Shunning UK aid would show India’s rising confidence
Choosing to jump on its own terms than face the ignominy of waiting to be pushed, India may have politely but firmly asked the UK not to send any more aid from next year in a sign of the country’s increasing self-confidence on the global stage.
Citing whispers in London’s corridors of power that suggest the country’s Department for International Development (DFID) was preparing to radically reduce the cash sent to India, the Indian Express reported on Wednesday that Nirupama Rao, India’s Foreign Secretary, had asked the Finance Secretary “not to avail any further DFID assistance with effect from 1st April 2011.”
A DFID spokesperson told Reuters: “All DFID’s country programmes are currently under review to ensure our aid helps the poorest people in the poorest countries. No decision on future funding to India has been made and we are in close dialogue with the Government of India.” The Ministry for External Affairs were not available for comment.
Since 1998, India has received more British aid than any other country, worth over £1.5 billion ($2.3 billion) in the past five years.
If the report is true, the Indian government’s decision to end aid would signal that the country wants to be in control of its own financial affairs, rather than appearing dependent on others. It demonstrates a confident approach to international relations and an assertion that the country is able to look after itself.
Sending taxpayer funds to India has become increasingly difficult to justify for the cash-strapped British government, who have committed to cutting the country’s record deficit by 25 percent over the next five years.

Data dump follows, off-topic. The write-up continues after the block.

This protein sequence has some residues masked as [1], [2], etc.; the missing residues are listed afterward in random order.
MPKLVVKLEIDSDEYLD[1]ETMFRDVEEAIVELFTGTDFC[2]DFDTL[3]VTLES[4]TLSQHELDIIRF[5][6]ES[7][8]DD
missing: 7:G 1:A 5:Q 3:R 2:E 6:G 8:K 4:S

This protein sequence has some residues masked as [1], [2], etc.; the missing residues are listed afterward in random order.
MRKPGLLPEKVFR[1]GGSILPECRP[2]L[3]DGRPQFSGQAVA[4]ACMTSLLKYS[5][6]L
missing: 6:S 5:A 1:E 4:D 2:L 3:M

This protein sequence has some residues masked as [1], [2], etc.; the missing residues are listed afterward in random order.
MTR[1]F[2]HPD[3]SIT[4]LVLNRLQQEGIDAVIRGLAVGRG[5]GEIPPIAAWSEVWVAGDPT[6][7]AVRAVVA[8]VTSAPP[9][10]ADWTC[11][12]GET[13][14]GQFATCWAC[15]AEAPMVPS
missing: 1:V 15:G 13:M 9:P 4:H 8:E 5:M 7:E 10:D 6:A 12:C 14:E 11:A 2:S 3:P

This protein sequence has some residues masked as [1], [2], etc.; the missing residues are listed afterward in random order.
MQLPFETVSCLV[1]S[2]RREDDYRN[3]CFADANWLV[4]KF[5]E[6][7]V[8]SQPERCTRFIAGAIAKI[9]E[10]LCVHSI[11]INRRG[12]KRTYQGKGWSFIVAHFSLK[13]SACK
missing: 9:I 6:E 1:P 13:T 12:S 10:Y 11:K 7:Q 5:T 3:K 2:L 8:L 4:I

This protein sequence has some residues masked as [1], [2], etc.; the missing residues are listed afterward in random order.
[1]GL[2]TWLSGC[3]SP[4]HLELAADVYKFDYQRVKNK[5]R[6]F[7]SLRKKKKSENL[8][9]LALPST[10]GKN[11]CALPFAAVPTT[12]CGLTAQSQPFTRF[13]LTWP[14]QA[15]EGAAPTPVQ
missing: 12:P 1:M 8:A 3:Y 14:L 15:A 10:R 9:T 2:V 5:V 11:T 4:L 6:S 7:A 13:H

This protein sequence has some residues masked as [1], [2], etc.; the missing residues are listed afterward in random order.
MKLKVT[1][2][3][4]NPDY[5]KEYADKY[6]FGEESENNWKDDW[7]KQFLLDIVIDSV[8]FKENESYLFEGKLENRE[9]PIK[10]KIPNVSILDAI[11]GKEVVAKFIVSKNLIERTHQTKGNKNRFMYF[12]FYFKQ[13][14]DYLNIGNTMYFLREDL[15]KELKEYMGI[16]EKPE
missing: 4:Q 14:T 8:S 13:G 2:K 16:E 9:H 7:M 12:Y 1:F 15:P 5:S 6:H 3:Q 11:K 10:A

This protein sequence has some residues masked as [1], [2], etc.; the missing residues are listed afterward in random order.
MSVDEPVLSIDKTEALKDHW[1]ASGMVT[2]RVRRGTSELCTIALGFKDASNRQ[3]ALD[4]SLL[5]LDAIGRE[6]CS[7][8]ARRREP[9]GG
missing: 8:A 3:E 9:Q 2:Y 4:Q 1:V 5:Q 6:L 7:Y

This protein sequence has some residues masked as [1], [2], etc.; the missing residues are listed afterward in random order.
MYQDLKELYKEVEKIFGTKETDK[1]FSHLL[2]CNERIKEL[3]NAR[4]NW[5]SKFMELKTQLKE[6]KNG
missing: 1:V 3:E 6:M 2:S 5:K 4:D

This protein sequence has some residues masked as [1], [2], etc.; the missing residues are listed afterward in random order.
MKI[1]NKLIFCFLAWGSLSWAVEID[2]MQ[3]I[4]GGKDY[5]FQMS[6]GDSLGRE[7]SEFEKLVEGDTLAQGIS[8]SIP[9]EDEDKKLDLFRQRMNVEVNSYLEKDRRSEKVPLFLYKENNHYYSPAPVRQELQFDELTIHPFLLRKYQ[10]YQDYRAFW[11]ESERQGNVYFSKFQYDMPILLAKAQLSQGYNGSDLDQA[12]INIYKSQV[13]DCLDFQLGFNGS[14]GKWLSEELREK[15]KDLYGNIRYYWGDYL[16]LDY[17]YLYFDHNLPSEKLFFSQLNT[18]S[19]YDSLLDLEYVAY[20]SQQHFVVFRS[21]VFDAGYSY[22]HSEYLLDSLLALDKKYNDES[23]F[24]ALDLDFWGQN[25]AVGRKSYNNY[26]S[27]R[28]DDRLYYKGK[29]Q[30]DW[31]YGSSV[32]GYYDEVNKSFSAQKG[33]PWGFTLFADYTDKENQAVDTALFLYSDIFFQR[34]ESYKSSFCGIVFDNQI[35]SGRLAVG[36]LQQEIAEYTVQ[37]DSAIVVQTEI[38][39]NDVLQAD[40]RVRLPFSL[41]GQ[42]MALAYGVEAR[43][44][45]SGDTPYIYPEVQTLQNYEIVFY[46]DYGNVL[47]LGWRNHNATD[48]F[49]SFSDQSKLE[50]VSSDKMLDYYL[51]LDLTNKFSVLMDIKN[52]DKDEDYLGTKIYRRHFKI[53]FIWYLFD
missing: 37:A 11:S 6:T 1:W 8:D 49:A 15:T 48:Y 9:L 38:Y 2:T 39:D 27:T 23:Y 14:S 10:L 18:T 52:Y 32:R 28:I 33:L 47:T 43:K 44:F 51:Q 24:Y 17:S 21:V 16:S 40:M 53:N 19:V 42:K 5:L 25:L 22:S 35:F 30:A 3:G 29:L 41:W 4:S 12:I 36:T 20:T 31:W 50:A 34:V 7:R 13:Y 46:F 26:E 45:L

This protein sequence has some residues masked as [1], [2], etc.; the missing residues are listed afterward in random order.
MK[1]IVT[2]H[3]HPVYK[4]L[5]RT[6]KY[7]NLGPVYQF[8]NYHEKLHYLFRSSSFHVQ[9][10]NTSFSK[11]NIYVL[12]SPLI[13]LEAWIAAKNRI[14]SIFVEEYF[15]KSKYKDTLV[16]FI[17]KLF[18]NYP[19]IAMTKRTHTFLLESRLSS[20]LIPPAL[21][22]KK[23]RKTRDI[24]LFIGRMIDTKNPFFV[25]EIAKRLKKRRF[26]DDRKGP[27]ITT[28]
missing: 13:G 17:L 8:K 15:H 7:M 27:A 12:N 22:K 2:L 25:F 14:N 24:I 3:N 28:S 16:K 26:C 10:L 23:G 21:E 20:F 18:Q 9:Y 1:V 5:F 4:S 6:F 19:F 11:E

National newspapers in the UK have questioned the rationale behind providing financial assistance to one of the world’s fastest growing economies.
Critics of Britain’s aid package to India have also pointed to the country’s $31.5 billion defence budget and its ambitions to join the U.N. Security Council.
Permanent Security Council members Russia and China were told by DFID in June that continuing to supply aid to them was “not justifiable”.
International Development Secretary Andrew Mitchell told the Financial Times in July that as India was “roaring out of poverty”, his department would “look with great care” at its aid allocation.
And a briefing to the British parliament in late July on aid to India admitted that “the UK’s India aid programme has proved particularly controversial”, noting that “particular attention has also been drawn to India’s space programme,” which has a budget of 57.8 billion rupees ($1.25 billion) for the current financial year.
Any decision to take the bull by the horns should not be seen as a diplomatic courtesy to save DFID hand-wringing. India is now confident enough to dictate its own terms with major international players.
Is India’s reliance on other countries coming to an end?